(Title Image: Bowel Screening Wales)
Health & Social Care Committee
Endoscopy Services (pdf)
Published: 8th April 2019
“The introduction of the FIT (Faecal Immunochemical Test) test is a positive step as we believe bowel screening significantly reduces the risk of a person dying from bowel cancer.
“While we accept demand has to be properly managed, we are disappointed that the thresholds for FIT testing are lower in Wales, and are concerned that without a clear plan to optimise the programme, Wales will fall further behind its counterparts in other parts of the UK.”
– Committee Chair, Dr Dai Lloyd AM (Plaid, South Wales West)
1. Participation in bowel screening is “alarmingly low”
All adults in Wales aged between 60-74 are sent a free home testing kit every two years which, if used correctly, can pick up early signs of serious bowel disease. However, as has been raised in the Senedd before, just 55.7% of people who are eligible actually took part during 2017-18. Women are also more likely to take part than men and participation is much lower in deprived areas (45.6%) than less deprived areas (63.3%).
As had been demonstrated in the saddest possible terms this year, early diagnosis of bowel cancer can genuinely make the difference between life and death. A number of witnesses said attitudes towards screening had to change as opposed to the screening system itself and there was a warning that traditional public information campaigns were expensive and don’t always work.
2. The Health Committee is concerned the threshold to receive a referral as part of a new test has been set too high in Wales
The Faecal Immunochemical Test (FIT) is being rolled out in Wales as of January 2019. The test detects evidence of blood (as haemoglobin) in faecal samples and is much more sensitive than previous methods, meaning possible cancer could be detected far earlier.
In Wales, if more than 150 micrograms of haemoglobin per gram of faeces are detected under FIT, a person will receive a referral and possible colonoscopy. However, the threshold in Scotland is 80 micrograms and in England 120 micrograms. The aim is for the Welsh threshold to be gradually lowered to 80 micrograms by 2023, though a lack of endoscopy capacity in Wales has been blamed for the delay.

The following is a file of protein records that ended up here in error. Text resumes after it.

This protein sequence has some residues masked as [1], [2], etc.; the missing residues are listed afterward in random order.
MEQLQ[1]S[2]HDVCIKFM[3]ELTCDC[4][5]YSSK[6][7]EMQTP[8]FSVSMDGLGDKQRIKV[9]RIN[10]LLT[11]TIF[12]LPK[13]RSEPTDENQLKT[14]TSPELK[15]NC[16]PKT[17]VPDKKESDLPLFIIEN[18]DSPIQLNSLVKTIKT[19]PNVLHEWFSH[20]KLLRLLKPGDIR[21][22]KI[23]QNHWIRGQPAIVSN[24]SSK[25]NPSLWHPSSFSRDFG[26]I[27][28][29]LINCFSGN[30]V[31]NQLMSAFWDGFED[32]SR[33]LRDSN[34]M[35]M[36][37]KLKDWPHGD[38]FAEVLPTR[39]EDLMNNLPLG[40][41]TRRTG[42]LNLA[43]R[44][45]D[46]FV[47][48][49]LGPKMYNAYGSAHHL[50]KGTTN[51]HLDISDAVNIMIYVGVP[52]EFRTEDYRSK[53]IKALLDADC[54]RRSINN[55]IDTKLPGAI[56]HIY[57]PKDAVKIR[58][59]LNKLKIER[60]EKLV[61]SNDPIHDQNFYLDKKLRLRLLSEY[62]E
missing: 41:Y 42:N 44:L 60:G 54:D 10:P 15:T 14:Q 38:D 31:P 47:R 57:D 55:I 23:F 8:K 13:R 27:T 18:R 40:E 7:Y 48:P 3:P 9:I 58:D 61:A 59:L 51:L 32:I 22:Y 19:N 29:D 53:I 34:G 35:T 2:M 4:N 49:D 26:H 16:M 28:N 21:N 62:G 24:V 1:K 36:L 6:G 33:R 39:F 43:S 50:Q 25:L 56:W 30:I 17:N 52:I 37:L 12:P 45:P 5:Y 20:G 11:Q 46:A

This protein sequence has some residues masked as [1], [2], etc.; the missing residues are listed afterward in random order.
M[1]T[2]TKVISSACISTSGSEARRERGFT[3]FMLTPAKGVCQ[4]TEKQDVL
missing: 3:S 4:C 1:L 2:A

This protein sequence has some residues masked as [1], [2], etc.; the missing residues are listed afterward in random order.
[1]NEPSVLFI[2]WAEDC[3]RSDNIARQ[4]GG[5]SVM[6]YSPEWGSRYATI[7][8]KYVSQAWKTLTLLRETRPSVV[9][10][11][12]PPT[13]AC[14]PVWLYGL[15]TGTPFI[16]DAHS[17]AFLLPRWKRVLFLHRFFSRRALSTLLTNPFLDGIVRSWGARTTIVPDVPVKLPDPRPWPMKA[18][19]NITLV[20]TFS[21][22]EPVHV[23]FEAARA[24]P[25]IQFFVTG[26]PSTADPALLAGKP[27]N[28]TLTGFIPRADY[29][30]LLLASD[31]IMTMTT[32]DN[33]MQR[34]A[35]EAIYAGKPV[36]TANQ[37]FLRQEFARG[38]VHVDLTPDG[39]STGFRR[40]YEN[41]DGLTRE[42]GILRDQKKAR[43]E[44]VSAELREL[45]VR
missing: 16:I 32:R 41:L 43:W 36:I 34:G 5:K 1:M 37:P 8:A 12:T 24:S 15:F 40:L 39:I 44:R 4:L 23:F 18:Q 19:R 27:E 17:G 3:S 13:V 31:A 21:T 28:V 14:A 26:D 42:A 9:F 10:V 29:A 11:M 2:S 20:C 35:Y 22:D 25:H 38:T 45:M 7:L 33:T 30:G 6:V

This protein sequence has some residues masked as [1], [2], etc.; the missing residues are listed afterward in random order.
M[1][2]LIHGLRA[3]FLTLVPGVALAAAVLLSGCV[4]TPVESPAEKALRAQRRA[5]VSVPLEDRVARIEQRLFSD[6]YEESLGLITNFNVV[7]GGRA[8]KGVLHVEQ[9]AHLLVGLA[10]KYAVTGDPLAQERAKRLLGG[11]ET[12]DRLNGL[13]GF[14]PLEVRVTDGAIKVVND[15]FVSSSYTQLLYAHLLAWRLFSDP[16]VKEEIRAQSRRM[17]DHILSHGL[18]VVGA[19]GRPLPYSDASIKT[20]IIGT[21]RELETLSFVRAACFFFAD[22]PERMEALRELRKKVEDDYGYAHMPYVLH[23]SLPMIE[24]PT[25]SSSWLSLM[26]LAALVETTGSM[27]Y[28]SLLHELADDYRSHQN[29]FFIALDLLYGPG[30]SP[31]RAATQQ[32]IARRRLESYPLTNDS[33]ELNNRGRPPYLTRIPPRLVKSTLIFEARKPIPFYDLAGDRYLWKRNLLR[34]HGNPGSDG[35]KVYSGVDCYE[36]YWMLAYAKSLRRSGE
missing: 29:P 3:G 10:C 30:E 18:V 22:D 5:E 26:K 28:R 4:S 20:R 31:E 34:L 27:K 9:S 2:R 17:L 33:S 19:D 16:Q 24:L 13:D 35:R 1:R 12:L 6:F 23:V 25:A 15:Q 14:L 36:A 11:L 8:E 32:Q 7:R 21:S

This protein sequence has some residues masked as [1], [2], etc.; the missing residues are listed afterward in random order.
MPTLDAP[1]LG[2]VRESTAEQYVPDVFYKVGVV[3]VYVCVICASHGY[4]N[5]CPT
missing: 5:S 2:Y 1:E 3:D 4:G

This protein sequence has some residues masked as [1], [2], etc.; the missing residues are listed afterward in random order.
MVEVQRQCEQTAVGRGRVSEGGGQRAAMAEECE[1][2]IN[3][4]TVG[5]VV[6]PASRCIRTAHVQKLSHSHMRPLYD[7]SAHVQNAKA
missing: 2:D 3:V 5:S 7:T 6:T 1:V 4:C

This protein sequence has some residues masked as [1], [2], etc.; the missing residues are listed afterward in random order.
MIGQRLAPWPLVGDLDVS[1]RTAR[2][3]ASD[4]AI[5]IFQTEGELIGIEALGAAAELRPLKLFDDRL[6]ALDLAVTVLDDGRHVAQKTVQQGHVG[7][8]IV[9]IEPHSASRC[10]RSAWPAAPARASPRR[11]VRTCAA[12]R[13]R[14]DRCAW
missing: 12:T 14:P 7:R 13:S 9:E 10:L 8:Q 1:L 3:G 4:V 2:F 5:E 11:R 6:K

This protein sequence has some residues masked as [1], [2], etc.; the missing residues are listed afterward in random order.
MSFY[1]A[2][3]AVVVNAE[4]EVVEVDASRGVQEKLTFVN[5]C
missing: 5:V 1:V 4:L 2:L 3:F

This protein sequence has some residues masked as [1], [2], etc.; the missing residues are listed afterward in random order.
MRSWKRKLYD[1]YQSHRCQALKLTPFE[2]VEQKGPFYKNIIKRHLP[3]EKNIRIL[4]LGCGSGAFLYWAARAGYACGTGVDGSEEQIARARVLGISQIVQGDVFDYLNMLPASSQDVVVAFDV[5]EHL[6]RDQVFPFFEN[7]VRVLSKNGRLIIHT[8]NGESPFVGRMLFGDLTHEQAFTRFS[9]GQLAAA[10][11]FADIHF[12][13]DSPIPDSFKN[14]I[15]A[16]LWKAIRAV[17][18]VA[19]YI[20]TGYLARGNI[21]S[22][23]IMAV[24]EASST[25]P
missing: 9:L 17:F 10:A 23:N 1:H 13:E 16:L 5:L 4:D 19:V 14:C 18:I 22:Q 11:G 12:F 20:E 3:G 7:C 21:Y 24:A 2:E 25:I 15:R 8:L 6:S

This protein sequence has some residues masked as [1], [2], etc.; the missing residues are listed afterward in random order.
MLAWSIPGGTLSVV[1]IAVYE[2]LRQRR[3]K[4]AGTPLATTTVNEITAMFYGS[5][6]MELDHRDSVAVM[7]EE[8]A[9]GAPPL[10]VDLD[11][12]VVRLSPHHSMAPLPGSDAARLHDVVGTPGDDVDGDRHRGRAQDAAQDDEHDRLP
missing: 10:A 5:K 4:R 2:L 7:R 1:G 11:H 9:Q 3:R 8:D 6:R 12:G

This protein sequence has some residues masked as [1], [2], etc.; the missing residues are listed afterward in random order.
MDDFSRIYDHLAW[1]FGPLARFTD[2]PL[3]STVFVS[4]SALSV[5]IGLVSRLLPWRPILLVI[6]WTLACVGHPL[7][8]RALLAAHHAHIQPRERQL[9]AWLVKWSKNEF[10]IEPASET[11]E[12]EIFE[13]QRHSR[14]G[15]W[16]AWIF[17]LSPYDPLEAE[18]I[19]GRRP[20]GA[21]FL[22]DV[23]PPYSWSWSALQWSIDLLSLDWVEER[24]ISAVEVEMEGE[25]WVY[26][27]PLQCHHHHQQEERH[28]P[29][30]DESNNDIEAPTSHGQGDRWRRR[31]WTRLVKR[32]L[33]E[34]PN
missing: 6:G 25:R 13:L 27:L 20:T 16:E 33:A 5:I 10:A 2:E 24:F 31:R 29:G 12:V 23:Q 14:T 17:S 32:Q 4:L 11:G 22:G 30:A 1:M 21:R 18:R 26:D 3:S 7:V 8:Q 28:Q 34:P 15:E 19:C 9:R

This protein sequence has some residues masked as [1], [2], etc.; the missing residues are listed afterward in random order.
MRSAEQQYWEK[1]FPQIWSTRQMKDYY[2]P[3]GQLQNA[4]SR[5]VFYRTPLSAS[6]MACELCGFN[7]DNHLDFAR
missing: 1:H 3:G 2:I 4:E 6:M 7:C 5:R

3. Endoscopy services are overstretched
The introduction of FIT is expected to result in a 10% increase in demand for colonoscopies in Wales and despite a high-level review in 2014, very little progress has been made on funding and creating additional capacity in the service. The Welsh Government’s approach to demand was described as “reactive and short-term” (English: they only deal with problems when they arise, not actively try to prevent them).
Some health boards are contracting private providers to carry out procedures – though this happens across the UK. It places a strain on budgets and, while it reduces waiting times, it’s often more expensive than in-house endoscopy.
In a small bit of good news, the number of patients waiting more than 8 weeks for endoscopy services in Wales has halved since 2017. However, waiting times from month-to-month are more erratic and endoscopy waiting times have been blamed for a failure to meet certain cancer treatment targets.
One case study is given of a 55-year-old who, following inconclusive tests for bowel cancer, was put on the waiting list for endoscopy after their symptoms worsened. Their situation got so bad they were admitted to hospital as an emergency case, where an urgent colonoscopy discovered a tumour which was successfully removed. They were told they were only a few days from death.
….a few weeks later a letter arrived for the original endoscopy appointment, 9 months after referral.
There were a number of suggestions to improve the situation from witnesses, including 7-day-a-week endoscopies, the creation of a national endoscopy academy (similar to the much-praised radiology academy) and extra investment in endoscopy facilities – the facilities in the Betsi Cadwaladr board were marked out for particular criticism.